I took a lesson with USA Shooting’s Haley Dunn a little while ago, and when I arrived at the club she was just finishing up with her previous student. “You did really well,” she was telling him. “I would have never guessed you were an engineer.”

I have heard the same thing from instructor Gil Ash about engineers. They can be difficult students. The problem with engineers is that they are trained to measure precisely, and shotgun shooting is not precise. If shotgunning required precision, believe me, I couldn’t do it. Engineers, or so the stereotype goes, want to measure and double-check everything, including the distance between the bead and a target as they lead it. As soon as you start to measure with a shotgun, you look at the bead, and your swing slows or stops dead.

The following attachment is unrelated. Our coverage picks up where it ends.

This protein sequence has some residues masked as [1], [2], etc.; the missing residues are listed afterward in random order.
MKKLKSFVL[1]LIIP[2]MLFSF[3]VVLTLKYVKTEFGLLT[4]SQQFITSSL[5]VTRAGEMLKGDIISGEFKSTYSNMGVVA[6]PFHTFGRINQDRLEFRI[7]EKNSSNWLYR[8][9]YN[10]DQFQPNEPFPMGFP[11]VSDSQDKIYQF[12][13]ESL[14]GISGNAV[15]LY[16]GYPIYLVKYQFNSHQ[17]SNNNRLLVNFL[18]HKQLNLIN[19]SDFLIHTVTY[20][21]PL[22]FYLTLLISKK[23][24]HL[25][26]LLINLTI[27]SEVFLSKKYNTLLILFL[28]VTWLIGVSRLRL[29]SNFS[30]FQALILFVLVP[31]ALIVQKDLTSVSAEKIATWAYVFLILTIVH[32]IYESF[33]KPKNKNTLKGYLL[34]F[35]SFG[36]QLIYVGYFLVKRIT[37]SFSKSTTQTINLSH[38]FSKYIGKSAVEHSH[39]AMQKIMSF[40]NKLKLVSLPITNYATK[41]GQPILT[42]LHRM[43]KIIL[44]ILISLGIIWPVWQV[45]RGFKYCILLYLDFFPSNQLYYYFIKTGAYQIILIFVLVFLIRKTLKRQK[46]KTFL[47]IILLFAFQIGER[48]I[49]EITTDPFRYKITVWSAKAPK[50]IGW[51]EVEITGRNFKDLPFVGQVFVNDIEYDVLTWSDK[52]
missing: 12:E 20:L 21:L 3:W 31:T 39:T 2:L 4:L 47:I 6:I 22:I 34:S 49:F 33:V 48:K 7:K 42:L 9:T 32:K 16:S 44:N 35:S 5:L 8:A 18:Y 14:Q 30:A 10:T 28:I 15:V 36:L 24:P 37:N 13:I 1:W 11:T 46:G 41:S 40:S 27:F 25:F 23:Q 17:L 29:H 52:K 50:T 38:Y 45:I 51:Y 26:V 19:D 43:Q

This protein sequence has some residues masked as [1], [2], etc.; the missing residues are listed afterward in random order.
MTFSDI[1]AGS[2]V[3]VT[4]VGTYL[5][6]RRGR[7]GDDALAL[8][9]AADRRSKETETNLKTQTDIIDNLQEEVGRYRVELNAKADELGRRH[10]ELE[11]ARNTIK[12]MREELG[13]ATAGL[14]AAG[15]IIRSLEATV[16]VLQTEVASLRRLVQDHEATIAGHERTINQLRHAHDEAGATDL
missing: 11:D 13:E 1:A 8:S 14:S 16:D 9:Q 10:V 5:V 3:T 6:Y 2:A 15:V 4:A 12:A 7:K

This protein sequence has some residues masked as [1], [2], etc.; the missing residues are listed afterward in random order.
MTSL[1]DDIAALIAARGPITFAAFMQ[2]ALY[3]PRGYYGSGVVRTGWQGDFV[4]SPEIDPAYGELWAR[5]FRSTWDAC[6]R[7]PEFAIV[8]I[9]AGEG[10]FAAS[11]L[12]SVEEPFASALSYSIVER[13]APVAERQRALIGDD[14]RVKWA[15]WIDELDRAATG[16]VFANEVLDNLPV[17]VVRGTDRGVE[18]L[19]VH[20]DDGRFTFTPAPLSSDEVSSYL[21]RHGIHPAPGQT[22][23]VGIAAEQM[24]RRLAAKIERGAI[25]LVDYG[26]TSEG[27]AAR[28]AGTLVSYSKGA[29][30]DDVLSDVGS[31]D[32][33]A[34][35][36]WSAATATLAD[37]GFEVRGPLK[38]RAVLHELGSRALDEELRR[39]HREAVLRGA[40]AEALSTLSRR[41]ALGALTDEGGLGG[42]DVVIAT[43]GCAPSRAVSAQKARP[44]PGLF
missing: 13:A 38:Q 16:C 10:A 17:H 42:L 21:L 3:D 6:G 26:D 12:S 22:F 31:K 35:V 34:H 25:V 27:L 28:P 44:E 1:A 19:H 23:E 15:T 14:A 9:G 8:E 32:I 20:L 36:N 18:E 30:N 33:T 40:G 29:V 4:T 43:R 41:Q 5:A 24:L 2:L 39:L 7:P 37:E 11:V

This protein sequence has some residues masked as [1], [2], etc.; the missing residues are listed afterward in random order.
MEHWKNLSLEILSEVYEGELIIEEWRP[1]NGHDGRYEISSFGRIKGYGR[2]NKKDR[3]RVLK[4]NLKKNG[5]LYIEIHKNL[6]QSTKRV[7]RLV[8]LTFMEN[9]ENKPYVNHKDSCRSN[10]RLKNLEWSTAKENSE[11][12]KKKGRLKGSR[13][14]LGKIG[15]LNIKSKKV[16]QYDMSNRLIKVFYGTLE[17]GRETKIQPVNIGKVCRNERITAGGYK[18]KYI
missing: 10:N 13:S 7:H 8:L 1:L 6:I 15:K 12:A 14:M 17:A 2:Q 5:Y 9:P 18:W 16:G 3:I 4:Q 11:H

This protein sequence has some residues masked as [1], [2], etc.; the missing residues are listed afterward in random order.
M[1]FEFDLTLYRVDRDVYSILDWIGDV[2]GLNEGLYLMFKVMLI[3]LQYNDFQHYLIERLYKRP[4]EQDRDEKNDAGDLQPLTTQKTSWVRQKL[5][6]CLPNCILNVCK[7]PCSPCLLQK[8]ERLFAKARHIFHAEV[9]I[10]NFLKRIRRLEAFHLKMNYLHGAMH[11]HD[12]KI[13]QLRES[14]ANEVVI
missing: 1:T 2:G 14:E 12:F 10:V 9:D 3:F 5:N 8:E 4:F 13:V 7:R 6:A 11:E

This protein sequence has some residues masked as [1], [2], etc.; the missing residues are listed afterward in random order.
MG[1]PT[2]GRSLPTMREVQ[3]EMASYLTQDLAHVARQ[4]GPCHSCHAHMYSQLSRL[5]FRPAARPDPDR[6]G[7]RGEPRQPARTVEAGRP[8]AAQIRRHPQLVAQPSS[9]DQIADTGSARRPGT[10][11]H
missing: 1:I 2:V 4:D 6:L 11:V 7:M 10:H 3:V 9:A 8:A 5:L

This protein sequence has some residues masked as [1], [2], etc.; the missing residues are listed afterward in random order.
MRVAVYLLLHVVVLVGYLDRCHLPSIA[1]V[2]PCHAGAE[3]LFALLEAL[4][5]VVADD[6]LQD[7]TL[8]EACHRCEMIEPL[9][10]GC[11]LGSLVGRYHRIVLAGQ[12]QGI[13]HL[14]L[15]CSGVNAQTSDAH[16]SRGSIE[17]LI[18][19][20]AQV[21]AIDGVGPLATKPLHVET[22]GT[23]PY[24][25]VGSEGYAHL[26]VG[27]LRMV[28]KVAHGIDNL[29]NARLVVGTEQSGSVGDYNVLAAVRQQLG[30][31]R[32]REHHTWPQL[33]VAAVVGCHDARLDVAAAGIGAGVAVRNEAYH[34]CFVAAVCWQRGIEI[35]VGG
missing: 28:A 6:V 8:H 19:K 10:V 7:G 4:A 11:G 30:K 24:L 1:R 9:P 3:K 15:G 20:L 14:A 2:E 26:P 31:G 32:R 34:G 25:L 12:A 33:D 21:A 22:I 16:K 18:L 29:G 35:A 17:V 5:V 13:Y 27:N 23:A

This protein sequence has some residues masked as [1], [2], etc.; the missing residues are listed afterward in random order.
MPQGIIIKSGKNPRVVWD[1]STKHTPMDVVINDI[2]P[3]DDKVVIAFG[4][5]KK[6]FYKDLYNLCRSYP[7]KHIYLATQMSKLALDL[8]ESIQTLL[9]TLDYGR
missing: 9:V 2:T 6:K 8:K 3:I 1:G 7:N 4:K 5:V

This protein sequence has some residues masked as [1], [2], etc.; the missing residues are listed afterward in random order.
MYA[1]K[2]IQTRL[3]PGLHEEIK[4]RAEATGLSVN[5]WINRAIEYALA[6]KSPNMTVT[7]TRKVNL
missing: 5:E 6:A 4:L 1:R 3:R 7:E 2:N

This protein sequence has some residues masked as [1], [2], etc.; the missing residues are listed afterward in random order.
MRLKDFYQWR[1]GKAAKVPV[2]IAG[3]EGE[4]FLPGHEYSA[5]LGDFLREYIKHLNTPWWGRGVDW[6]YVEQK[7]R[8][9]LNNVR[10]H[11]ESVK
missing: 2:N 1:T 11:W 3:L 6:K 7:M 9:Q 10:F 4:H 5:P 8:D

It’s easy to see someone measuring leads if you’re looking over their shoulder. The muzzle slows before the shot, or it stops dead, or it stops and starts and stops and starts. If I’m teaching, that’s when I say: “You’ve heard that expression ‘measure twice, cut once’? We don’t do that. We just cut.”

It’s very difficult for some people to let go and trust their eye-hand coordination.

So, are engineers the worst shotgunners of all?

I’m not going to go that far. There is definitely some truth to the stereotype. At the very least, engineers can be challenging to teach. But there are also engineers who are terrific shotgun shooters. The best kids I have coached on our trap team have all gone into engineering. My friend Mike Jordan, now retired from Winchester, is a member of ATA Hall of Fame, was a successful live pigeon shooter and an excellent field shot, too. He started out as a product engineer for Winchester back in the 1960s but obviously that engineering background didn’t hurt his shotgun shooting one bit.

*Younger readers: the photo above is not a ruler. Do you know what it is? Also, bonus points to anyone who actually knows how to work one of these things.